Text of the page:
In Restson library the API resource paths are associated with types. That is, the URL is constructed automatically and not given as parameter to requests. This allows to easily parametrize the paths without manual URL processing and reduces URL literals in the code.

Each type that is used with get/post needs to implement RestPath trait. The trait can be implemented multiple times with different generic parameters for the same type as shown below. The get_path can also return error to indicate that the parameters were not valid. This error is propagated directly to the client caller.

// plain API call without parameters
impl RestPath<()> for HttpBinAnything {
    fn get_path(_: ()) -> Result<String,Error> { Ok(String::from("anything")) }

// API call with one u32 parameter (e.g. "http://httpbin.org/anything/1234")
impl RestPath<u32> for HttpBinAnything {
    fn get_path(param: u32) -> Result<String,Error> { Ok(format!("anything/{}", param)) }


To run requests the client instance needs to be created first. The base URL of the resource is given as parameter:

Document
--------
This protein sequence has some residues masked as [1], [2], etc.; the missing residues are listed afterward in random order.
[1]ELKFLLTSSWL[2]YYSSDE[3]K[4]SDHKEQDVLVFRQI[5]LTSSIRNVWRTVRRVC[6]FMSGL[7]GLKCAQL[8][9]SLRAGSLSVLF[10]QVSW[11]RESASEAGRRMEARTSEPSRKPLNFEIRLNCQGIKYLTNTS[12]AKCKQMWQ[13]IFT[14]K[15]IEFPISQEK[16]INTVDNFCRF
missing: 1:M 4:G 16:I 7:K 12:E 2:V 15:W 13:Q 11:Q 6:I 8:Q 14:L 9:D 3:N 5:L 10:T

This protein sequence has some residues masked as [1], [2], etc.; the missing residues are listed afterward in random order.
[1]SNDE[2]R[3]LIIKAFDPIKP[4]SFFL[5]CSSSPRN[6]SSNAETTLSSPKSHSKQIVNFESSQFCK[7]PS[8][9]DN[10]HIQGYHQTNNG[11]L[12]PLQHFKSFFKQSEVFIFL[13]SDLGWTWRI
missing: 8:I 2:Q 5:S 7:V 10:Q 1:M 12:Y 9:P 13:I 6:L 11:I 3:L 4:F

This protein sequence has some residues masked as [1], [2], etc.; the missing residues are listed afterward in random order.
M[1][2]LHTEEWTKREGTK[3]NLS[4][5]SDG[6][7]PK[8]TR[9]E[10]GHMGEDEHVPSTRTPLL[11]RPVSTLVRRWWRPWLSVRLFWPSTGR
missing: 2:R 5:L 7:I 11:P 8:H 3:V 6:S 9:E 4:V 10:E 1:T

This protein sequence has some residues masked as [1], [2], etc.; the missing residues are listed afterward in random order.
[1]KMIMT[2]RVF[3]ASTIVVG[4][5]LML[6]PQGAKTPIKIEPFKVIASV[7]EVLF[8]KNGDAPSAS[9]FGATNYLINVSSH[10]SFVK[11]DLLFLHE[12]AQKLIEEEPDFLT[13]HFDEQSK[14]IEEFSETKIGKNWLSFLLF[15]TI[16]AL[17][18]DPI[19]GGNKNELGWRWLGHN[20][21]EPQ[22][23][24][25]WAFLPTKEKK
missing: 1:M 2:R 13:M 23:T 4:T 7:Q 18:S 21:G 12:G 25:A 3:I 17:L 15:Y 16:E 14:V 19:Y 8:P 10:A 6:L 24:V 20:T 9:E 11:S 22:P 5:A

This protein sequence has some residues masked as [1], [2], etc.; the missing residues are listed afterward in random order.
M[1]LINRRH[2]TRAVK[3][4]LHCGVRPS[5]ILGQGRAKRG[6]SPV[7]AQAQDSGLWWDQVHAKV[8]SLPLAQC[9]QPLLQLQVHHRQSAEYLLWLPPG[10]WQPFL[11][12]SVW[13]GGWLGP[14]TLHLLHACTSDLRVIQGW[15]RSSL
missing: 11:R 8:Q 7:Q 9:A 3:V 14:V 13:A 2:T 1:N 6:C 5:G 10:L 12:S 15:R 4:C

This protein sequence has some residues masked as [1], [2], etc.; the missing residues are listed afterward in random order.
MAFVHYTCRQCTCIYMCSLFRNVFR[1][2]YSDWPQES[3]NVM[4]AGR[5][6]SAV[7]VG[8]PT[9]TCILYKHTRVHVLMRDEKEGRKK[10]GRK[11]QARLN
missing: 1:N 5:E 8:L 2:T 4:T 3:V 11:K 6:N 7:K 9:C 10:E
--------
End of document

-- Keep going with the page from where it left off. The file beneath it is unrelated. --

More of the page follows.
let mut client = RestClient::new("http://httpbin.org").unwrap();

This creates a client instance with default configuration. To configure the client, it is created with a Builder

let mut client = RestClient::builder().dns_workers(1)


The following snippet shows an example GET request:

// Gets https://httpbin.org/anything/1234 and deserializes the JSON to data variable
let data: HttpBinAnything = client.get(1234).unwrap();

The get and post functions call the get_path function automatically from RestPath based on the parameter type to construct the URL. If the compiler is able to infer the parameter and return value types from the context (as shown above), they do not need to be annotated. The call above is equivalent with: